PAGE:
The high scholars’ common observation was that “everybody cheats” due largely to relentless, intense parental pressure on getting their kids into famous universities.
Zinch also found that at that time, about 80% of the Chinese applicants to US undergraduate programs whom they interviewed used China-based agents, few of whom follow accepted ethical standards. Apart from a fee ranging from US$6,000 to $10,000, many agents get a bonus for acceptance to top-ranked schools, and (secretly) a percentage of the financial aid package, if one is awarded.
To cope with the fraud issue, and assist US admissions offices to evaluate Chinese applicants’ bona fides, one enterprising group of Americans, Canadians, Israelis and Chinese formed a company providing specialized verification services.
Three-year old Vericant, with offices in China as well as the U.S., provides schools with a video recording of the applicant answering a series of carefully formulated questions in English, as well as a proctor-supervised essay writing session.
According to co-founder Chris Boehner, business is growing steadily. He says there are a growing number of competitive service providers as well as non-profits offering assistance to US admissions offices in China, but Vericant has a head start in their core market, which are private secondary schools.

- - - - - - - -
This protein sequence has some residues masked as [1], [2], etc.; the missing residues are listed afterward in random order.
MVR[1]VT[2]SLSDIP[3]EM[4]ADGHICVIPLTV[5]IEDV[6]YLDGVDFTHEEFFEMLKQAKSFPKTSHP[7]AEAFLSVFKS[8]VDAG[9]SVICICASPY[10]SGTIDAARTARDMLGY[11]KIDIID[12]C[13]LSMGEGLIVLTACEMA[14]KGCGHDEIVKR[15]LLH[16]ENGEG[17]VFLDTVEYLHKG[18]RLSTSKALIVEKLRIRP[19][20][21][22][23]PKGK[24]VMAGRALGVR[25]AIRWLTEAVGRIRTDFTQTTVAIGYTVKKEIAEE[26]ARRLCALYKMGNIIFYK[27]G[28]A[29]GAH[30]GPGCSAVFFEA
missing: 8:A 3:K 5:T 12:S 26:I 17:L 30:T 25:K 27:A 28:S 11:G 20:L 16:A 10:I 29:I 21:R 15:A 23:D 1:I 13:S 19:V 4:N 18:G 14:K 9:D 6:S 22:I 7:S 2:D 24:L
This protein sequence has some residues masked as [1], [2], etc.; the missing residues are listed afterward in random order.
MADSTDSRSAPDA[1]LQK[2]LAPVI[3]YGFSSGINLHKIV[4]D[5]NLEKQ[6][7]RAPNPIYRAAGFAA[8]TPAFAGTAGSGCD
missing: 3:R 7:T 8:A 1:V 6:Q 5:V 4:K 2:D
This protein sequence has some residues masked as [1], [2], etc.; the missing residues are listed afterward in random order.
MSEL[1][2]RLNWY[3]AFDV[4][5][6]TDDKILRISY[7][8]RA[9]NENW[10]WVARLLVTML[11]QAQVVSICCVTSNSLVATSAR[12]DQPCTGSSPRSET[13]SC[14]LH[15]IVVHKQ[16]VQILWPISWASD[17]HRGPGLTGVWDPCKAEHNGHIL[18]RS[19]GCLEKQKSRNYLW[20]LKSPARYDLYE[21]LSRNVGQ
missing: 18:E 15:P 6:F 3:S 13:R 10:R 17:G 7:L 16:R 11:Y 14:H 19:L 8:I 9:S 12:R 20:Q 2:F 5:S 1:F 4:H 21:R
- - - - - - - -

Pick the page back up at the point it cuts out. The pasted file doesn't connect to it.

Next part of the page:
Boehner says there are about 400 legally registered overseas study consultants in China who offer a wide range of services designed to help Chinese students get into US and other overseas schools. He estimates there are hundreds more unlicensed ones.
Vericant’s website features a statement on the issue of admissions fraud, which emphasizes that the disconnects between the Chinese and US education system also make the application process more complicated for Chinese students. In other words, disconnects in the two systems invite fraud to a certain extent.